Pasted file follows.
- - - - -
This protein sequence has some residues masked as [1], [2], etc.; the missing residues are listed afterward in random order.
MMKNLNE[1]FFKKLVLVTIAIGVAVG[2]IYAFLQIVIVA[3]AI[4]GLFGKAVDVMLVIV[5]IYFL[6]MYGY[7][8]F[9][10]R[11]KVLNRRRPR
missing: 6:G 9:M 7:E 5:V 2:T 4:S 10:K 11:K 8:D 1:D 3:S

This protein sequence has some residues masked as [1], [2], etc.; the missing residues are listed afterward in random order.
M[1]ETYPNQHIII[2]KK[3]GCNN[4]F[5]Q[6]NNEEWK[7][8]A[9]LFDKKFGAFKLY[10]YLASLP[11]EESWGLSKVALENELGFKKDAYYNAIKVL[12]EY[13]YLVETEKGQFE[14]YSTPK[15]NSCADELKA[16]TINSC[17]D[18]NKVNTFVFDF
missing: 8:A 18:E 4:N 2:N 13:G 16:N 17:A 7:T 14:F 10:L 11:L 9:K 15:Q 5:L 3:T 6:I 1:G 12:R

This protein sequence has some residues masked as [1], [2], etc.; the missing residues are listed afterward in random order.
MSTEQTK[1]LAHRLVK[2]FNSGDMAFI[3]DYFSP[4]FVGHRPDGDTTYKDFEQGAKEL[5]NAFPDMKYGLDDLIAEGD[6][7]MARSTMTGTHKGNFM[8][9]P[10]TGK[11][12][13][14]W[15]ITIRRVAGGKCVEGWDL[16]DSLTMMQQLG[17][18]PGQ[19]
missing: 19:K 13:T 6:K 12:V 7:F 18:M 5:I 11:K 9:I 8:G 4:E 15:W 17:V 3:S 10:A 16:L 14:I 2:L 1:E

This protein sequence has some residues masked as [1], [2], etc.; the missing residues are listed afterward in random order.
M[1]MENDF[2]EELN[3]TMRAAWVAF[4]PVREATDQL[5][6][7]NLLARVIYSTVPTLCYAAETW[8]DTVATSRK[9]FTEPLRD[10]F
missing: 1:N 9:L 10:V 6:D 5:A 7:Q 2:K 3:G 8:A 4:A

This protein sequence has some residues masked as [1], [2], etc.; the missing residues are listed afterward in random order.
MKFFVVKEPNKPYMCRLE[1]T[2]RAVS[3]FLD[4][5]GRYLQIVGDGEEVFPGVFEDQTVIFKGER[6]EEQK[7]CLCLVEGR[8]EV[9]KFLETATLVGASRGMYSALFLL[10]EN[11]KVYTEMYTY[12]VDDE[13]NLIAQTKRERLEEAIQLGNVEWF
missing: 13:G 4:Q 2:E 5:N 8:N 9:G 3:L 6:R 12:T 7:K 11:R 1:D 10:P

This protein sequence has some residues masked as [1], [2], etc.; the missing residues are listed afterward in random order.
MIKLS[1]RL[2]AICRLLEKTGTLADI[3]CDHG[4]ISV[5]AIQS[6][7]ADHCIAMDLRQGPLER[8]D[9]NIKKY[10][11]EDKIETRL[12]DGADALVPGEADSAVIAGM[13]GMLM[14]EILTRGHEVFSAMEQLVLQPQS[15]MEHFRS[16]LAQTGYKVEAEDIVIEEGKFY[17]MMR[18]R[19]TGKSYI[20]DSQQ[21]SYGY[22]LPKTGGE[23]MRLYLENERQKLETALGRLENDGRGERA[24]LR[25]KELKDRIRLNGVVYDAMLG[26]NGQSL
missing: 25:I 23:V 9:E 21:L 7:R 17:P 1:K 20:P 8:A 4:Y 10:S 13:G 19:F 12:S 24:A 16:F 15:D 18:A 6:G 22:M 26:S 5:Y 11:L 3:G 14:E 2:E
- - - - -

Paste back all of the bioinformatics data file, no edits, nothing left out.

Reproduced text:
This protein sequence has some residues masked as [1], [2], etc.; the missing residues are listed afterward in random order.
MMKNLNE[1]FFKKLVLVTIAIGVAVG[2]IYAFLQIVIVA[3]AI[4]GLFGKAVDVMLVIV[5]IYFL[6]MYGY[7][8]F[9][10]R[11]KVLNRRRPR
missing: 6:G 9:M 7:E 5:V 2:T 4:S 10:K 11:K 8:D 1:D 3:S

This protein sequence has some residues masked as [1], [2], etc.; the missing residues are listed afterward in random order.
M[1]ETYPNQHIII[2]KK[3]GCNN[4]F[5]Q[6]NNEEWK[7][8]A[9]LFDKKFGAFKLY[10]YLASLP[11]EESWGLSKVALENELGFKKDAYYNAIKVL[12]EY[13]YLVETEKGQFE[14]YSTPK[15]NSCADELKA[16]TINSC[17]D[18]NKVNTFVFDF
missing: 8:A 18:E 4:N 2:N 13:G 16:N 17:A 7:T 14:F 10:L 11:L 9:K 15:Q 5:L 3:T 6:I 1:G 12:R

This protein sequence has some residues masked as [1], [2], etc.; the missing residues are listed afterward in random order.
MSTEQTK[1]LAHRLVK[2]FNSGDMAFI[3]DYFSP[4]FVGHRPDGDTTYKDFEQGAKEL[5]NAFPDMKYGLDDLIAEGD[6][7]MARSTMTGTHKGNFM[8][9]P[10]TGK[11][12][13][14]W[15]ITIRRVAGGKCVEGWDL[16]DSLTMMQQLG[17][18]PGQ[19]
missing: 19:K 13:T 6:K 12:V 7:F 18:M 5:I 11:K 9:I 8:G 4:E 15:W 17:V 3:S 10:A 16:L 14:I 2:L 1:E

This protein sequence has some residues masked as [1], [2], etc.; the missing residues are listed afterward in random order.
M[1]MENDF[2]EELN[3]TMRAAWVAF[4]PVREATDQL[5][6][7]NLLARVIYSTVPTLCYAAETW[8]DTVATSRK[9]FTEPLRD[10]F
missing: 1:N 9:L 10:V 6:D 5:A 7:Q 2:K 3:G 8:A 4:A

This protein sequence has some residues masked as [1], [2], etc.; the missing residues are listed afterward in random order.
MKFFVVKEPNKPYMCRLE[1]T[2]RAVS[3]FLD[4][5]GRYLQIVGDGEEVFPGVFEDQTVIFKGER[6]EEQK[7]CLCLVEGR[8]EV[9]KFLETATLVGASRGMYSALFLL[10]EN[11]KVYTEMYTY[12]VDDE[13]NLIAQTKRERLEEAIQLGNVEWF
missing: 13:G 4:Q 2:E 5:N 8:N 9:G 3:L 6:R 12:T 7:K 11:R 1:D 10:P

This protein sequence has some residues masked as [1], [2], etc.; the missing residues are listed afterward in random order.
MIKLS[1]RL[2]AICRLLEKTGTLADI[3]CDHG[4]ISV[5]AIQS[6][7]ADHCIAMDLRQGPLER[8]D[9]NIKKY[10][11]EDKIETRL[12]DGADALVPGEADSAVIAGM[13]GMLM[14]EILTRGHEVFSAMEQLVLQPQS[15]MEHFRS[16]LAQTGYKVEAEDIVIEEGKFY[17]MMR[18]R[19]TGKSYI[20]DSQQ[21]SYGY[22]LPKTGGE[23]MRLYLENERQKLETALGRLENDGRGERA[24]LR[25]KELKDRIRLNGVVYDAMLG[26]NGQSL
missing: 25:I 23:V 9:E 21:L 7:R 17:P 1:K 20:P 8:A 4:Y 10:S 13:G 19:F 12:S 24:A 16:F 15:D 18:A 6:G 22:M 26:S 5:Y 11:L 3:G 14:E 2:E